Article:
I know I have used this line before, but, although not as good as Jim Mora's "Playoffs!," it is still one of my favorites -- from the world of politics.
As the late President Ronald Reagan liked to say, "Well, there you go again."
Well, high school football fans, here they go again.
District playoff rematches are not uncommon. In fact, last season, Milton and Shikellamy played back to back, Milton winning big in the regular-season finale and winning a close one in the District 4 AAA semifinals in week 11.
But this year, there are five rematches in District 4 alone.
In Class AAA, which resembles a Heartland Athletic Conference-Division I tournament -- minus AA playoff participants Mifflinburg and Danville, of course -- Milton will make a return visit to Selinsgrove, where the Black Panthers rallied for a 33-28 win in week 7, and Shikellamy will entertain Jersey Shore for a second time, having won the first one 29-19, also in week 7.
In AA, Mifflinburg, which gave then-unbeaten Montoursville a scare on the road two weeks ago, treks back to Memorial Stadium for a rematch (Montoursville won 35-31), and Loyalsock hosts Towanda in a rematch of a Black Knights' 22-21 win in week 8.
In Class A, for the second time in four weeks, Bloomsburg goes around the block and plays at unbeaten Southern Columbia. The Tigers took a 50-13 win the first time.
So, how do coaches feel about playing a team they faced just a few weeks earlier?
Southern Columbia coach Jim Roth, he of the 21 District 4 Class A titles and six state championships, is not a fan, no matter the outcome of the previous matchup.
"I'd rather play someone different," he said this week. "Sometimes the team that loses (the first game) is more inclined to be happy with a rematch because they have an opportunity to change the outcome.
"If you win, and you win handily, the first concern is that the players won't prepare as well as they should, mentally, because of the fact that you did win handily the first time. You have to worry about them becoming a little complacent and overlooking (the opponent)," he said.
But, he added, the positive is that you don't have to spend much time preparing for that team. He said the Tigers may make a few changes, but not much in their overall schemes.
Selinsgrove coach Dave Hess, who took the Seals to a state Class AAA championship in 2009, said, "It doesn't really matter in terms of Xs and Os, but it does play a little part, whether you won or lost. Years ago when we would come in as the winner, we always felt it was real difficult to get back up for a team again."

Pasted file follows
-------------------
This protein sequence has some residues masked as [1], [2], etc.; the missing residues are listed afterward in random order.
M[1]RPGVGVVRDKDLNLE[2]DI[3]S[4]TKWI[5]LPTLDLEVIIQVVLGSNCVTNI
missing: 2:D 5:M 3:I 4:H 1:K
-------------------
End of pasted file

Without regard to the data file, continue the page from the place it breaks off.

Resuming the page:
This week, he said, "Our kids have gotta be on. I don't think it will have a lot of effect. We know that Milton will be hungry for a win, especially for the playoffs.".
His counterpart this week, Milton's George Goodwin, said, "I don't know that it makes a difference because, in playoff football, anything can happen."
He added, "In our situation, we thought we played decent against (Selinsgrove) the first time, but when you spot them 21 points, looking at us as a team, we have to correct some things to even advance in this tournament."
When Shikellamy coach Todd Tilford was asked about it this week, he said, "We (coaches) were kind of discussing that. It's almost like if you come up short (the first time), you are over-thinking it or trying to make too many changes and it can confuse the kids."
He said the coaches come up with lots of ideas they think might work and then trim them try to find a balance from trying to do too much and overwhelm the players.
"There is a fine line between making it fun or nerve-wracking," Tilford added.
Mifflinburg's Jason Dressler, whose team secured its playoff berth with a win over rival Lewisburg on the final night, is happy for the rematch because, he said, "We failed to meet or goal which was knocking them off; but we achieved a lot mentally in that game. We are talking right now about having unfinished business this week.
"We have got to go back up there and finish the job this time. Actually getting a second chance at Montoursville, a lot of the guys are excited by it."
MORE ON THE DEVILS: After last week's note from a former Trevorton Red Devil, Fred Klock, about their unbeaten season in 1963 with a win over Williamstown, I heard from Jim Klinger, a 1967 Williams Valley (and a Mansfield University) graduate, who, at age 13, was the manager for the Rams in that game.
He recalled the game was played in Trevorton in a snowstorm. After the game, the visitors unable to drive home, were treated to a meal by the Trevorton Football Boosters and fire company, which started a nice relationship between the two communities that carried on for many years.
For fans of that area, who love to recall the old days, Klinger mentioned that the game featured two legendary coaches, Frank Snyder, of Williamstown, and Harvey Boughner, of Trevorton.
Klinger coached with Snyder on two championship teams at Williams Valley in the mid 1980s.
He also said he had the wonderful opportunity to work with former Mahanoy Joint (forerunner of Line Mountain) and Halifax coach Clyde Miller. "He had a huge impact on me as a teacher and person. His players and students at Mahanoy Joint were blessed to have met him."
Thanks to Jim for more memories from a great era for high school football.
n Sports editor Harold Raker covers high school football for The Daily Item. Email comments to firstname.lastname@example.org.